Select Committee on Home Affairs Written Evidence


APPENDIX 23

Memorandum submitted by Mr Mark Dziecielewski

  Given the vast range of activities which your inquiry "A Surveillance Society?" will only have time to skim over, here are a few general points which I would like you to consider:

1.  CCTV SURVEILLANCE CAMERA MEDIA SOUND BITES

  Do not rely on the media sound bites about "4.2 million cameras" or "20% of the world's cameras" or "monitored 300 times a day". These figures are usually quoted without attribution or context. They are only guesstimates by the noted criminologist Professor Clive Norris, http://ccr.group.shef.ac.uk/people/cnorris.htm made over 4 years ago in 2003, so they are probably an UNDERESTIMATE. See: "Estimating the extent, sophistication and legality of CCTV in London", by Michael McCahill and Clive Norris, published in CCTV edited by Martin Gill, Perptuity Press 2003 (now distributed by Palgrave Paladin) ISBN: 189928771X.

2.  AUTOMATIC NUMBER PLATE RECOGNITION (ANPR)

  The idea of "roadside" ANPR whereby Police patrols actually stop illegal drivers and their vehicles is welcome. With 30 million vehicles on the road this is a logical policy.

  However, the idea of Yet Another National Centralised Database, the National Automatic Numberplate Recognition Database, is very different, especially since the otherwise private vehicle movement data of millions of innocent motorists, who are not being investigated as part of a specific criminal investigation, is being stored for two to six years or more, regardless.

  The fact that this database is also to be fed from non-Police operated ANPR cameras, from Local Authorities, Local Police/Community Safety Partnership quangos, and from commercial Road Pricing or Congestion Charging sub-contractors, Supermarkets and Petrol Retailers is a huge privacy and surveillance worry.

  There is a history of low paid employees working long hours unsupervised by senior managers eg at night, being involved in Credit Card "skimming" fraud, even with the latest Chip and PIN machines. They have been exploited by international organised criminals and terrorism financiers.

  Why should such powerful surveillance technologies, linked to the Police National Computer and the DVLA name and address records of vehicle keepers, be allowed to be accessed by anyone other than real police constables?

3.  DATA RETENTION OF CCTV DATA

  The Home Office is involved in European Union wide plans for the mandatory Data Retention of electronic Communications Traffic Data, on 450 million innocent European Union Citizens. This is a stupid, wasteful and privacy invasive policy.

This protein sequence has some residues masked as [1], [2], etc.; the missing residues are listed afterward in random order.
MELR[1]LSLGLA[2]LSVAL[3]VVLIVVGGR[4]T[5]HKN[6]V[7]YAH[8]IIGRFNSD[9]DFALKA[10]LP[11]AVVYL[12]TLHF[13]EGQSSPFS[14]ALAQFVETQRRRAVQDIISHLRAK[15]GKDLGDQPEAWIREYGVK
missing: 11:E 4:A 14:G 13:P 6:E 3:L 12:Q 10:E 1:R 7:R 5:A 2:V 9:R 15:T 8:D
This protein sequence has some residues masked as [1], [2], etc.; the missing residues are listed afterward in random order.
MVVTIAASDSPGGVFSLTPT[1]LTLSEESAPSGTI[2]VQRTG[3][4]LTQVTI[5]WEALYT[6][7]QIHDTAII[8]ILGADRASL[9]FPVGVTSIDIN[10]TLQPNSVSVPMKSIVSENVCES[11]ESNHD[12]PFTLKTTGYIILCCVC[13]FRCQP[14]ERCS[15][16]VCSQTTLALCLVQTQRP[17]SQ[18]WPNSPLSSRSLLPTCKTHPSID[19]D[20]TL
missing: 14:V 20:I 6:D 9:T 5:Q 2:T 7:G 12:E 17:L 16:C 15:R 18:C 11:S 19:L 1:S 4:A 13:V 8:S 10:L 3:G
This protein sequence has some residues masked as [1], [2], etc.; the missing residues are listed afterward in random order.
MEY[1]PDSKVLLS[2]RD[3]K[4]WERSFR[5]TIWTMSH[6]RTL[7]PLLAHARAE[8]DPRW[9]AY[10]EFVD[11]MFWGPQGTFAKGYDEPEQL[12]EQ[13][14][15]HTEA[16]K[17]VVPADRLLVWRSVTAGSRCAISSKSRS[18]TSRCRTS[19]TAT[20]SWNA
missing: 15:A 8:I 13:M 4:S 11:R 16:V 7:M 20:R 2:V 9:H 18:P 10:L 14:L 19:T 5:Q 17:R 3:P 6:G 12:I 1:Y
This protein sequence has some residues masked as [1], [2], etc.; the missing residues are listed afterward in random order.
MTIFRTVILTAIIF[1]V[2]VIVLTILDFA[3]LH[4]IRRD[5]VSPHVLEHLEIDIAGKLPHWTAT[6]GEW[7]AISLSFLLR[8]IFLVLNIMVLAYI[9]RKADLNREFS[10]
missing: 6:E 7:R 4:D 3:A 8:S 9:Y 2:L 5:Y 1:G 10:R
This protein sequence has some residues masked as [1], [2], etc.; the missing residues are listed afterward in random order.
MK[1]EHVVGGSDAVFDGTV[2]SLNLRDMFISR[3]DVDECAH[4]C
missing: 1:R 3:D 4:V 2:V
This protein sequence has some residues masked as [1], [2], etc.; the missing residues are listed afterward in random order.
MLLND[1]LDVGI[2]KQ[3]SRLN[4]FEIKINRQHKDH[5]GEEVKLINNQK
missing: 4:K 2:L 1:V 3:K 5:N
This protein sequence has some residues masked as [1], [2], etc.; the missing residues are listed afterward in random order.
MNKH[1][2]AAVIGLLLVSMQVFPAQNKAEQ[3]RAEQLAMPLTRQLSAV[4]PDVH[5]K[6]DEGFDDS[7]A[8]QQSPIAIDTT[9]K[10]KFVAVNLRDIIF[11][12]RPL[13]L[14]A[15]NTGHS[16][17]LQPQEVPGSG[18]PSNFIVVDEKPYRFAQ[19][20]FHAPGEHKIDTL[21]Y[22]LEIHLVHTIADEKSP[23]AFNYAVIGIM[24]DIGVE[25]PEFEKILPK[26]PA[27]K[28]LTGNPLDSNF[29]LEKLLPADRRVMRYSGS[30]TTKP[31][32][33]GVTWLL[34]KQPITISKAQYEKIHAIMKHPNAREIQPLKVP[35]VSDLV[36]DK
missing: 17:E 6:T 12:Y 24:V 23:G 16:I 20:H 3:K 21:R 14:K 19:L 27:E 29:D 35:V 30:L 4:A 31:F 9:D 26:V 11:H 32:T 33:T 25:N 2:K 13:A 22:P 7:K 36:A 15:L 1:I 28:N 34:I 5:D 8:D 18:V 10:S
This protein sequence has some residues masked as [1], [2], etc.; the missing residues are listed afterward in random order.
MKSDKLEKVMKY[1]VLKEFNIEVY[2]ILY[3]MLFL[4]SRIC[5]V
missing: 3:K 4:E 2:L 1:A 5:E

Why are there no corresponding plans to demand mandatory Data Retention of CCTV surveillance camera data for a minimum period eg for two months?

  Surely that would make more sense in the fight against terrorism and serious crimes?

4.  CCTV CAMERA REGISTRATION

  Such CCTV data retention should ideally also lead to the Registration or Licensing of CCTV cameras, which must be beneficial in the critical time period immediately after a serious crime or terrorist incident, when so much police time is wasted hunting down whether CCTV images are available, or trying to find the contact details of the operators.

5.  CCTV WARNING SIGNS

  You do not need planning permission to put up CCTV surveillance cameras, provided that they do not breach the Building Regulations (no mare than 16 cameras on the exterior of a building, more than 2.5 metres above the ground, smaller than the size of a microwave oven ie all modern cameras now on sale etc)?

  However you do need planning permission to put up warning signs that there are CCTV cameras in operation.

  The effect of this is that there are more cameras than signs, which is a stupid way to run systems which are meant to deter crime, and lead to gimmicks like "shouting" CCTV systems.

6.  NATIONAL DATABASES NEED SINGLE POINTS OF CONTACT TO INVESTIGATE COMPLAINTS AND ERRORS

  The current system whereby each Chief Constable is deemed to be the Data Controller for his regional Police Force, even for data uploaded by his subordinates to a National Database e.g. the Police National Computer, the National DNA Database, the National ANPR database etc. is now unacceptable.

  There should be a single point of contact with the actual managers of these National Surveillance Databases,—for the majority of people, it is a bureaucratic nightmare trying to determine even who to contact to complain, let alone get errors corrected.

7.  RECTIFYING MISTAKES AND FINANCIAL COMPENSATION AND APOLOGIES

  It is inevitable that with the current surveillance technologies, mistakes will be made.

  Surely, if we want to make use of these technologies to just and peaceful society, far, far more attention and financial resources should be made available to the rapid rectification of errors, with unstinting and if necessary public, apologies from senior people, and generous financial compensation?

  A humane attitude to correcting mistakes, without having to jump through bureaucratic hoops or to have to go to the complexity and expense of a court case, would go a long way in converting the public's suspicion of faceless bureaucratic snooping and surveillance, into an acceptance of these tools as a necessary evil.

  I hope that your inquiry will have time to look into some or all of these points.

April 2007





 
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